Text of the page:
Let me return momentarily to Mlodinow’s wonderful book again (i.e. Some Time with Feynman) which I discussed at length in my last post. Dr Leonard Mlodinow, neophyte member of the Faculty of Physics at Cal Tech also learns the above outlined lesson. Let us listen to his words here as they are timely as regards how we look upon knowledge and especially the “privileged” possessors of that knowledge: “People picture scientists in white coats. Physicists, at least, don’t wear them, but in a way, I subscribed to the same basic misconception: that scientists were somehow different from other people. I read about their theories in the tight logical development that comes only long after the fact. I knew nothing of their insecurities, their false starts, their confusion, their days in bed with bellyache. Even as a graduate student I never got to know any faculty members as people …everyone is just stumbling through the fog…” (op.cit., p.45) I love this last metaphor for our search for truths in what ever shape or form we find them. We are all truly stumbling around in a fog attempting to find our way. Well done, Dr. Mlodinow – or Tim Quinlan or whoever we are - welcome to the human race – poor fallible puny beings are we who set ourselves upon a pedestal, if not of divine power, certainly of scientific knowledge. After all knowledge is probably the real power in the world, or rather the real avenue to exercising it, at any rate.
In a way the whole gamut of enterprises – I refer here to the whole gamut of subjects taught in all the universities on our little planet - to find these so called “truths” is a compendium of games engaged in by human beings to make a better life for themselves and their kith and kin and in the final analysis to pass the time well and in so doing have a little fun without harming life in any of its myriad forms. We must seek to make our jobs our passion if at all possible. As Feynman remarked to the young Mlodinow about science as a career, “Remember, it’s supposed to be fun!” (0p. cit., p. 119) In other words, there’s never any room for mythologizers and mystifiers, those who seek constantly to baffle, befuddle, befog, confound and mystify rather than enlighten, inform, clarify and point out all the possible ways on the human journey through life.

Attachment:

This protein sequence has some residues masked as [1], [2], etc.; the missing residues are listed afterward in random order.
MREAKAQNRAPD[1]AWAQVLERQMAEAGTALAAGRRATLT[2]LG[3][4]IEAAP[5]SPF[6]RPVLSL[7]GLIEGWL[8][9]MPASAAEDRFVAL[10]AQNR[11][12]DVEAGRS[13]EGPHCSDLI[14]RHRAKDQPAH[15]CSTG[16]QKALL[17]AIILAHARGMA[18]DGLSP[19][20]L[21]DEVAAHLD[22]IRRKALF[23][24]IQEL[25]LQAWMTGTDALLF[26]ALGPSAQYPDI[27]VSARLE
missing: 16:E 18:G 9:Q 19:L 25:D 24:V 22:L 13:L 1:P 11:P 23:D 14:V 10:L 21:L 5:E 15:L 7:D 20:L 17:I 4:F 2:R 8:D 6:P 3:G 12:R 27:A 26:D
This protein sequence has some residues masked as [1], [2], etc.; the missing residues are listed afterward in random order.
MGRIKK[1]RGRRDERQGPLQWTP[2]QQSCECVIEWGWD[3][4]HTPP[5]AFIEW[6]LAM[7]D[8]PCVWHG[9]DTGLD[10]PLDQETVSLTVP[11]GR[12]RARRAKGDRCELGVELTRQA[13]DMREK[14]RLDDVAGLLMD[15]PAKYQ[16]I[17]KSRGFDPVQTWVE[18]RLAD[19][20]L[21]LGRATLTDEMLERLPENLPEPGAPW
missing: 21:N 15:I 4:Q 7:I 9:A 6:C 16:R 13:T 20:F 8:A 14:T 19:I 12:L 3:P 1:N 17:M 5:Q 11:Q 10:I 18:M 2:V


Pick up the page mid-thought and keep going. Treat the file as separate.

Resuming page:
Above I have uploaded a picture of Auguste Rodin's wonderful "Le Penseur" which I took last week when on my midterm holidays in Paris. La Musée Rodin is really well worth visiting!
Friday, November 09, 2007
Mlodinow and Feynman – Physicists look at a Theory of Knowledge (Epistemology)
1. Both share a humility of approach, Socrates-like, that is declare your ignorance first and proceed from there to discover by experience what is new for you and then see what general conclusions you can logically draw from there. Classically, St Augustine called this a “docta ignorantia” or a “learned ignorance!” I’m not so sure either of these scientists would like to keep company with St Augustine, but I’m sure they’d be comfortable bedfellows with Socrates.